My favorite stories of 2019
I love looking back and reflecting on things. Hey, hi, hello, I’m an over-analyzer. So, as 2019 comes to a close, I wanted to think back on how it went. This year was a huge year for growth both personally and professionally. When I take a look over all my favorite memories, it was hard to narrow it down so I picked a lot more than I originally intended. Here are the moments I’ll take with me from 2019.
This truly changed my life. In April 2019, Tara Majeed, Margaret Fraser, and I created a nonprofit to support our local animals. Chicago Animal Care & Control is one of the most underfunded city shelters. Since it’s a municipal shelter, they cannot accept monetary donations. Rescue Chicago provides medical grants, foster support, transportation, in-kennel enrichment, supplies, and community programs all benefiting local animals.
My bother adopting
My younger brother and his girlfriend decided he wanted to try fostering, so you can imagine how excited I was to support them. They applied to foster through Second City Canine Rescue and fostered a little Chihuahua named Chip. After three weeks, it was obvious that Chip was the perfect fit for them and our family pets. Congrats Will, Jessica, and Chip!
A new role
This past November, Second City Canine Rescue asked if I would help expand their local intake program. Second City Canine Rescue helps hundreds of animals each year but wanted to help more local dogs. Seeing as I’m already at our city shelter weekly, it was a no-brainer. I’m now an intake coordinator with a focus on helping our local pitties. In the last three weeks, I’ve helped place two pittie type dogs. I can’t wait to continue to help more. Stay tuned about this project!
Chicago Rescue Day
Chicago Rescue Day is when a bunch of local rescues get together and bust dogs out of our city shelters. This year, Rescue Chicago was asked to help lead the event. To encourage rescues to participate, we fundraise and give money to organizations that take dogs out of our city shelters. This year we raised almost $20,000 to hand out to rescue organizations and busted out more than 200 animals from our city shelters. Perhaps the best part though was seeing 35 rescues across Chicago come together to save all those lives.
Rescue Chicago wouldn’t be here if it wasn’t for this dude. He was hours away from euthanasia due to his health issues and wasn’t able to get the full medical care he needed at our city shelter. With a lot of teamwork, we were able to find a foster and a rescue willing to bust him out. Feeling empowered and seeing an opportunity in the community, Tara, Margaret and I created Rescue Chicago. We may have helped this boy, but in truth, he has helped so many more animals.
This kitty almost became a permanent resident of the Nendick household. I never before had introduced our foster cats to our resident cats, but he was the lone kitten left in the litter. After weeks of slow intros, he integrated in to our little crew. He was such a fun and loving kitty, if only my cats felt the same way about him. I knew there was a better fit out there for him with another cat friend who would welcome his insistence on cuddling. I’m happy to report that he found the absolute best home and I get updates from him weekly. It truly made it all worth it.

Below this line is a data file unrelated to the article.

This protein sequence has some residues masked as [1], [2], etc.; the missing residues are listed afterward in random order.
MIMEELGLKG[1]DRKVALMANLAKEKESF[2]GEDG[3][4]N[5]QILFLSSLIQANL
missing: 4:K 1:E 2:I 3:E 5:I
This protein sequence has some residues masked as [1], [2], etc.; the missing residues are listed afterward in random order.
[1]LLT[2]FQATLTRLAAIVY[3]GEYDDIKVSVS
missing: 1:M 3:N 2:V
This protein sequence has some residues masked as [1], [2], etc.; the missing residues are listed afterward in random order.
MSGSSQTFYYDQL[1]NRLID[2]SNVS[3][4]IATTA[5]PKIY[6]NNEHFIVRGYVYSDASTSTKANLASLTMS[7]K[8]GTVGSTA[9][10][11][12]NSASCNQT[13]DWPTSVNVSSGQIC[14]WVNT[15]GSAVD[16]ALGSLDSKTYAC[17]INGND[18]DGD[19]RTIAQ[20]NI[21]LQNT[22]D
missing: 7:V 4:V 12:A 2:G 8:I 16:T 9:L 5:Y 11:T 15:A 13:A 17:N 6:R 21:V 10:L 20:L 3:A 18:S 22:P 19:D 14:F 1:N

Cat transfer team member
There’s a shelter on the south side of Chicago that gets very little attention and help. When I was asked if I could help support their cat transfer program, I happily signed agreed. I try to go in monthly and assess the cats. We write up bios, take pics, and help rescues pull cats out of there. Working at this shelter is heartbreaking because it’s so severely understaffed and underfunded. Thanks to a few amazing rescues – Lulu’s Locker Rescue, Heartland Animal Shelter, PAWS, CatNap From the Heart, and The Catcade – more cats than ever are getting a chance at life. It’s the shelter that my last two foster litters came from and I look forward to continuing to help in 2020.
Becoming a volunteer at CACC
I gave every excuse in the book to avoid becoming a volunteer at Chicago Animal Care & Control. I was so terrified that it would be too hard, that the animals would make me too sad. After a little nudge from a few other volunteers, I decided to go through the orientation process. I knew it would be beneficial to learn about the policies and be able to move about the shelter freely. Flash forward seven months and now CACC is my happy place. I spend my Friday afternoons falling in love with a new dog (or 6) each week. If you’re interested in becoming a volunteer, attend an upcoming orientation!
My first foster dog, this senior boy taught me more than I could have imagined. He came up on a transport to Chicago after his owner passed away. He was such a sweet soul who was adopted into the most wonderful family. At 14 years old, he lived his final months so loved. I will forever be thankful to Sycamore and will continue to help seniors and other dogs in need in his honor.